In our study, the community sample might have included children with mental health problems and the clinical sample might have included children without mental health problems. Regarding the community sample, if the community sample had exclusively consisted of children without mental disorders, the discriminating ability would have been higher and we did not overestimate the discriminating ability. Similarly, for the clinical sample, it did not exclusively consist of children with mental disorders. However, the sensitivity analysis using only children with definite psychiatric disorder yielded the same level of discriminating ability. Thus, the present study did not overestimate the discriminating ability due to the sampling methods.

Conclusions

The parental version of the SDQ demonstrated moderate discriminating ability among Mongolian school-age children. The cut-off score between normal and borderline was 16/17 and between borderline and abnormal was 19/20. For the screening of mental health problems among community children, the cut-off score 16/17 is recommended. The suggested cut-off score was considerably different from the cut-off score used internationally. If the internationally used cut-off score is used in Mongolia, specificity would be very low and false positives would be more likely. Confirmation of cut-off score for early childhood, adolescence, and rural population will be a future research focus.

Availability of data and materials

The datasets generated and/or analyzed during the current study are not publicly available but are available from the corresponding author on reasonable request.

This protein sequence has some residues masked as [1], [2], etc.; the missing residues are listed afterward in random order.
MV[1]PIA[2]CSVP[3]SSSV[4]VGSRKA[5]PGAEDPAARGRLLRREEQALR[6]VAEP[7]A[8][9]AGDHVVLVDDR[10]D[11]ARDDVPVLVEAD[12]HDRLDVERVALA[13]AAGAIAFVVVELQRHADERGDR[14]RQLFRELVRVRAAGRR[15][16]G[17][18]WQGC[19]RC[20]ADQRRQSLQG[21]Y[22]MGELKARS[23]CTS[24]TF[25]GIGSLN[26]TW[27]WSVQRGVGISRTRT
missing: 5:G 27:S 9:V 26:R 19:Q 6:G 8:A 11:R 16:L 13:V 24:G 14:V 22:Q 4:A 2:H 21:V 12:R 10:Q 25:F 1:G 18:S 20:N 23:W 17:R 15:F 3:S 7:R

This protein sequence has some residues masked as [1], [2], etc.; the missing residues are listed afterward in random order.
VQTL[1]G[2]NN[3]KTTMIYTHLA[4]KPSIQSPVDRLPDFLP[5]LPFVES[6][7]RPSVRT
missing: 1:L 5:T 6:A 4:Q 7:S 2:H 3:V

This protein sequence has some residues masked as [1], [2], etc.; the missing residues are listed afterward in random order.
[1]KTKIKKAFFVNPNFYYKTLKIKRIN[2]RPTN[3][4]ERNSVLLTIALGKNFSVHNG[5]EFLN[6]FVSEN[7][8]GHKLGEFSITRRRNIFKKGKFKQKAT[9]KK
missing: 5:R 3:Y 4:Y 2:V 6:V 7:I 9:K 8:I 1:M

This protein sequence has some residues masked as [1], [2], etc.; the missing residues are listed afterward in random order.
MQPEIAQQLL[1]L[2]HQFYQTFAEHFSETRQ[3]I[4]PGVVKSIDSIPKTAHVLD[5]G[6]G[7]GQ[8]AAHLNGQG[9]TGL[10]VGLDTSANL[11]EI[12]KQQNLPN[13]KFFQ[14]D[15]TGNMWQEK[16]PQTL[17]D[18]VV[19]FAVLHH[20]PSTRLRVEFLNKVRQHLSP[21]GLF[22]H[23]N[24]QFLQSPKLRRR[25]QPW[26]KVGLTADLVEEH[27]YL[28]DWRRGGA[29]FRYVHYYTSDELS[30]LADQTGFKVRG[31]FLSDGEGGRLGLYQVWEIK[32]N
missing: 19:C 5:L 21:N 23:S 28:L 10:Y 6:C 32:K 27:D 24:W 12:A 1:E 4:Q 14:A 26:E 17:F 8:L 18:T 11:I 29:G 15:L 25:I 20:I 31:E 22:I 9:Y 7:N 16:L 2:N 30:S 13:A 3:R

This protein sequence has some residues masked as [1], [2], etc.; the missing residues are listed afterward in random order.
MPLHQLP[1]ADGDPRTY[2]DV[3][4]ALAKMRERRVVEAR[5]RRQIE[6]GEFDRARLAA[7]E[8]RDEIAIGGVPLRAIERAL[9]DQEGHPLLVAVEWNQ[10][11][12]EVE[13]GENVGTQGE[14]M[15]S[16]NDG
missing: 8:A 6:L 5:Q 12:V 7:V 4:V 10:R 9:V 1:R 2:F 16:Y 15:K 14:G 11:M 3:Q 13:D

Abbreviations

AUC:

Area under the curve

BIC:

Bayesian Information Criterion

CFA:

Confirmatory factor analysis

CFI:

Comparative Fit Index

EFA:

Exploratory factor analysis

ICD-10:

The 10th revision of International Statistical Classification of Diseases and Related Health Problems

LMIC:

Low- and middle- income country

MAP:

Minimum Average Partial

RAMSEA:

Root Mean-Square Error of Approximation

ROC:

Receiver Operation Characteristics

SDQ:

Strengths and Difficulties Questionnaire

TLI:

Tucker Lewis Index

95% CI:

95% confidential interval

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Acknowledgements

Authors thank data collectors who worked for this study from National Mental Health Center, Mongolian National University for Medical Sciences and Mongolian National Institute of Physical Education.

Funding

This work was supported by JSPS KAKENHI Grant Number 17H04501. The funding source in this study did not have any role in the design of this study, data collection, data analysis, interpretation of the result, or writing of the manuscript. The corresponding author had full access to all the data in this study and had final responsibility for the decision to submit for publication.